Theoretical Approaches to Individual-Level Change in HIV Risk Behavior

  • Jeffrey D. Fisher
  • William A. Fisher
Part of the Aids Prevention and Mental Health book series (APMH)


Over the course of the human immunodeficiency virus (HIV) epidemic, large numbers of HIV prevention interventions have been implemented in a broad array of settings. Unfortunately, there typically has been an enormous gap between what is known about effective HIV prevention interventions and HIV prevention practice as typically implemented.1 To date, the vast majority of interventions targeting groups that practice high-risk behavior have been enacted by the public health sector and are government-funded projects. Generally, these are either implemented directly by state or provincial health departments, or funded by them and administered by community-based organizations (CBOs). All too often, neither behavioral scientists nor well-tested theories of behavior change are incorporated into the intervention design process,2,3 and rigorous evaluations of the efficacy of these programs are rare. A large number of additional HIV prevention interventions have been undertaken by the public schools,4 and in many jurisdictions there are laws mandating that HIV education be provided but without stipulations concerning how this should be done. Primary and secondary educational institutions generally have fielded extremely weak, atheoretical interventions designed not to offend the religious right wing, with content that is highly unlikely to effectively change HIV risk behavior.4 Until recently, of the entire “portfolio” of HIV prevention interventions that have been implemented, most have focused primarily —and in many cases solely—on providing information about HIV. Such information consistently has been shown to be unrelated to HIV risk behavior change.5–8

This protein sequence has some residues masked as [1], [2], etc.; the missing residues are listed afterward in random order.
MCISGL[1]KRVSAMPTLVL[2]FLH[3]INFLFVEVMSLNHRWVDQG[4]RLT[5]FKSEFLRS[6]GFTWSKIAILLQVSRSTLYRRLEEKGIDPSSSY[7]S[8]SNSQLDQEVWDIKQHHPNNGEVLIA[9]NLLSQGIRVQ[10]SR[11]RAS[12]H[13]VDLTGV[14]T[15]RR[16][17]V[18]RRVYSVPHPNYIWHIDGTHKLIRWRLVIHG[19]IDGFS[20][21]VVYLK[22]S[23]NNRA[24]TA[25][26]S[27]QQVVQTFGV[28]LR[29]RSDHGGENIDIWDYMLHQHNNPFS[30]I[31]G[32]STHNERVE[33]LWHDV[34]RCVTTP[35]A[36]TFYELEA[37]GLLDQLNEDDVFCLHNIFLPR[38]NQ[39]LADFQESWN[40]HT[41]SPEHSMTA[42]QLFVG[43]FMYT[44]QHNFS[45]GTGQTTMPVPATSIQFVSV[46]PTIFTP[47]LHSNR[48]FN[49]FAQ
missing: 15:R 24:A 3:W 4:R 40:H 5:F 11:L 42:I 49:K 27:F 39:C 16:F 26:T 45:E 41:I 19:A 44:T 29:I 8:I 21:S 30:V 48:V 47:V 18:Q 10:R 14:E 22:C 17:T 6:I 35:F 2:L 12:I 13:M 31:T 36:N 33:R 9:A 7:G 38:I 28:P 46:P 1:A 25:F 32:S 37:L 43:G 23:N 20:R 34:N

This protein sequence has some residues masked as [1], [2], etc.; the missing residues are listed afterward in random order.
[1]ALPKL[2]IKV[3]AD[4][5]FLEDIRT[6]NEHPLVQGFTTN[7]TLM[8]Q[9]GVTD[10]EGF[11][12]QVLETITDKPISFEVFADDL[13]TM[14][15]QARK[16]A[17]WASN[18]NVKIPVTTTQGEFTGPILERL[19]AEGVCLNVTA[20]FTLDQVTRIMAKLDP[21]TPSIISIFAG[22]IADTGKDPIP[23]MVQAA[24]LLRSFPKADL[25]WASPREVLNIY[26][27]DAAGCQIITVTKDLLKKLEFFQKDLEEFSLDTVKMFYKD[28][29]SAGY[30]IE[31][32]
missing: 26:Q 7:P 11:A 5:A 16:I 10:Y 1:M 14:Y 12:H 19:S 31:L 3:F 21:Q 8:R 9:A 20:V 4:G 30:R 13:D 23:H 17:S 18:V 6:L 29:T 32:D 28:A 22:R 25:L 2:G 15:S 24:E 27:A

Human Immunodeficiency Virus Health Belief Model Preventive Behavior Human Immunodeficiency Virus Prevention Human Immunodeficiency Virus Risk 
These keywords were added by machine and not by the authors. This process is experimental and the keywords may be updated as the learning algorithm improves.


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Copyright information

© Springer Science+Business Media New York 2000

Authors and Affiliations

  • Jeffrey D. Fisher
    • 1
  • William A. Fisher
    • 2
  1. 1.Center for HIV Intervention and Prevention, Department of PsychologyUniversity of ConnecticutStorrsUSA
  2. 2.Social Science CenterUniversity of Western OntarioLondonCanada

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